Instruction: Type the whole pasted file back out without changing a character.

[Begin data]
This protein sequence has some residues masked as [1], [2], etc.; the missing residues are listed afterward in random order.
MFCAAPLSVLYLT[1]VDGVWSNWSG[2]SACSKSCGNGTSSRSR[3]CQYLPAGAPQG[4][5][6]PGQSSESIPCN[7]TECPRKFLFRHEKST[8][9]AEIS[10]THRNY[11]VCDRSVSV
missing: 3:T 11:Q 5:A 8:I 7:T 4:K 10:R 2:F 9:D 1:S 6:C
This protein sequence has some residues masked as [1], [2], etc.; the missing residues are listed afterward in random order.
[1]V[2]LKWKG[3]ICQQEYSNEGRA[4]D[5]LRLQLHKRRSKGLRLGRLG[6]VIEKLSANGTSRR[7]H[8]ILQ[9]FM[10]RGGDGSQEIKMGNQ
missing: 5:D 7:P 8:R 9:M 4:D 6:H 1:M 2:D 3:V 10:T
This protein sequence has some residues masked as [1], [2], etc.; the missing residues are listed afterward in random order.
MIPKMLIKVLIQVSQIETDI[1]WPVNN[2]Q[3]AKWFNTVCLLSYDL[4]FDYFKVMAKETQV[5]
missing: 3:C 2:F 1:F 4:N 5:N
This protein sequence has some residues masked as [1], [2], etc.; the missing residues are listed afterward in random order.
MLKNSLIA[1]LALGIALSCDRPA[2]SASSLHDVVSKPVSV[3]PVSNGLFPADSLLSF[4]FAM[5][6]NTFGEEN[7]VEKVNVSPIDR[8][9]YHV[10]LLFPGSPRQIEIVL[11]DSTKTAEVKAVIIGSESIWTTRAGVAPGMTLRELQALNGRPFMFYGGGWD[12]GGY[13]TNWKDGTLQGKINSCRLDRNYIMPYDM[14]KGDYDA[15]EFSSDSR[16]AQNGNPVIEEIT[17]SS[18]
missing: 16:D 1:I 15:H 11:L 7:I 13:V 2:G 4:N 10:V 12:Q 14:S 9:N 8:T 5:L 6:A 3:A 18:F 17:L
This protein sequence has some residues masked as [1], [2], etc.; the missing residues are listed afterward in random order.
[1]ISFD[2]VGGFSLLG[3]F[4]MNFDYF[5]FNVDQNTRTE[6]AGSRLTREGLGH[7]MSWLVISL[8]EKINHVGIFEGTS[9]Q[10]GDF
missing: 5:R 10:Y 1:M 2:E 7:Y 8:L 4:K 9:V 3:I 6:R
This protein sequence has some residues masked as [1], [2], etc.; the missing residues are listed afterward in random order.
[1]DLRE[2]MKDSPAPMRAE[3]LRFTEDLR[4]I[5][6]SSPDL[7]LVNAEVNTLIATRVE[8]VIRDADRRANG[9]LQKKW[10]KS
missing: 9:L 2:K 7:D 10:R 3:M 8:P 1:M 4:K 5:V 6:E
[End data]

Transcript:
This protein sequence has some residues masked as [1], [2], etc.; the missing residues are listed afterward in random order.
MFCAAPLSVLYLT[1]VDGVWSNWSG[2]SACSKSCGNGTSSRSR[3]CQYLPAGAPQG[4][5][6]PGQSSESIPCN[7]TECPRKFLFRHEKST[8][9]AEIS[10]THRNY[11]VCDRSVSV
missing: 3:T 11:Q 5:A 8:I 7:T 4:K 10:R 2:F 9:D 1:S 6:C
This protein sequence has some residues masked as [1], [2], etc.; the missing residues are listed afterward in random order.
[1]V[2]LKWKG[3]ICQQEYSNEGRA[4]D[5]LRLQLHKRRSKGLRLGRLG[6]VIEKLSANGTSRR[7]H[8]ILQ[9]FM[10]RGGDGSQEIKMGNQ
missing: 5:D 7:P 8:R 9:M 4:D 6:H 1:M 2:D 3:V 10:T
This protein sequence has some residues masked as [1], [2], etc.; the missing residues are listed afterward in random order.
MIPKMLIKVLIQVSQIETDI[1]WPVNN[2]Q[3]AKWFNTVCLLSYDL[4]FDYFKVMAKETQV[5]
missing: 3:C 2:F 1:F 4:N 5:N
This protein sequence has some residues masked as [1], [2], etc.; the missing residues are listed afterward in random order.
MLKNSLIA[1]LALGIALSCDRPA[2]SASSLHDVVSKPVSV[3]PVSNGLFPADSLLSF[4]FAM[5][6]NTFGEEN[7]VEKVNVSPIDR[8][9]YHV[10]LLFPGSPRQIEIVL[11]DSTKTAEVKAVIIGSESIWTTRAGVAPGMTLRELQALNGRPFMFYGGGWD[12]GGY[13]TNWKDGTLQGKINSCRLDRNYIMPYDM[14]KGDYDA[15]EFSSDSR[16]AQNGNPVIEEIT[17]SS[18]
missing: 16:D 1:I 15:H 11:L 7:I 13:V 2:G 4:N 10:V 12:Q 14:S 9:N 8:T 5:L 6:A 3:A 18:F 17:L
This protein sequence has some residues masked as [1], [2], etc.; the missing residues are listed afterward in random order.
[1]ISFD[2]VGGFSLLG[3]F[4]MNFDYF[5]FNVDQNTRTE[6]AGSRLTREGLGH[7]MSWLVISL[8]EKINHVGIFEGTS[9]Q[10]GDF
missing: 5:R 10:Y 1:M 2:E 7:Y 8:L 4:K 9:V 3:I 6:R
This protein sequence has some residues masked as [1], [2], etc.; the missing residues are listed afterward in random order.
[1]DLRE[2]MKDSPAPMRAE[3]LRFTEDLR[4]I[5][6]SSPDL[7]LVNAEVNTLIATRVE[8]VIRDADRRANG[9]LQKKW[10]KS
missing: 9:L 2:K 7:D 10:R 3:M 8:P 1:M 4:K 5:V 6:E